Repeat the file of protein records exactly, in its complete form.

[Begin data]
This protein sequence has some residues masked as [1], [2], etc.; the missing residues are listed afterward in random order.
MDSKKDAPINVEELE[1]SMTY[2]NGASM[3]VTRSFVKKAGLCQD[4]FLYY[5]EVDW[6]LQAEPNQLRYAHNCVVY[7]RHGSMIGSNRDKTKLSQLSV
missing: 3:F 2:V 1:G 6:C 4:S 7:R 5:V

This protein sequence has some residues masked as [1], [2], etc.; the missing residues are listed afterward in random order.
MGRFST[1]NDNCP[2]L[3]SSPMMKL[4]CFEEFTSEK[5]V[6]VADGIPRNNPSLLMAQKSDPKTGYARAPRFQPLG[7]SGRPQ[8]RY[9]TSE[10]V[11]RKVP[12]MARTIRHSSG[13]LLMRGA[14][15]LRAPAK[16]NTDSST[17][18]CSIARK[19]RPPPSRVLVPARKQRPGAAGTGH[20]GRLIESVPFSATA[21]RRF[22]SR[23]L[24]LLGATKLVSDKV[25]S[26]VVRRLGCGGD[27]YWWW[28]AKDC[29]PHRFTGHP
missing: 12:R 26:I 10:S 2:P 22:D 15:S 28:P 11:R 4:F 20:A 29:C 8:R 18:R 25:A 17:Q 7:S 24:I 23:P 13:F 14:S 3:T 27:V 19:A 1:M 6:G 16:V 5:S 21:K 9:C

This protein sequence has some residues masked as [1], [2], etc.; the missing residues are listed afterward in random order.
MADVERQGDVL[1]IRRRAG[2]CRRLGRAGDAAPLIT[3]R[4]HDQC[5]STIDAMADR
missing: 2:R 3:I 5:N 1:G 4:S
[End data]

This protein sequence has some residues masked as [1], [2], etc.; the missing residues are listed afterward in random order.
MDSKKDAPINVEELE[1]SMTY[2]NGASM[3]VTRSFVKKAGLCQD[4]FLYY[5]EVDW[6]LQAEPNQLRYAHNCVVY[7]RHGSMIGSNRDKTKLSQLSV
missing: 3:F 2:V 1:G 6:C 4:S 7:R 5:V

This protein sequence has some residues masked as [1], [2], etc.; the missing residues are listed afterward in random order.
MGRFST[1]NDNCP[2]L[3]SSPMMKL[4]CFEEFTSEK[5]V[6]VADGIPRNNPSLLMAQKSDPKTGYARAPRFQPLG[7]SGRPQ[8]RY[9]TSE[10]V[11]RKVP[12]MARTIRHSSG[13]LLMRGA[14][15]LRAPAK[16]NTDSST[17][18]CSIARK[19]RPPPSRVLVPARKQRPGAAGTGH[20]GRLIESVPFSATA[21]RRF[22]SR[23]L[24]LLGATKLVSDKV[25]S[26]VVRRLGCGGD[27]YWWW[28]AKDC[29]PHRFTGHP
missing: 12:R 26:I 10:S 2:P 22:D 15:S 28:P 11:R 4:F 20:A 29:C 8:R 18:R 25:A 17:Q 7:S 24:I 23:P 13:F 14:S 3:T 27:V 19:A 1:M 6:G 16:V 5:S 21:K 9:C

This protein sequence has some residues masked as [1], [2], etc.; the missing residues are listed afterward in random order.
MADVERQGDVL[1]IRRRAG[2]CRRLGRAGDAAPLIT[3]R[4]HDQC[5]STIDAMADR
missing: 2:R 3:I 5:N 1:G 4:S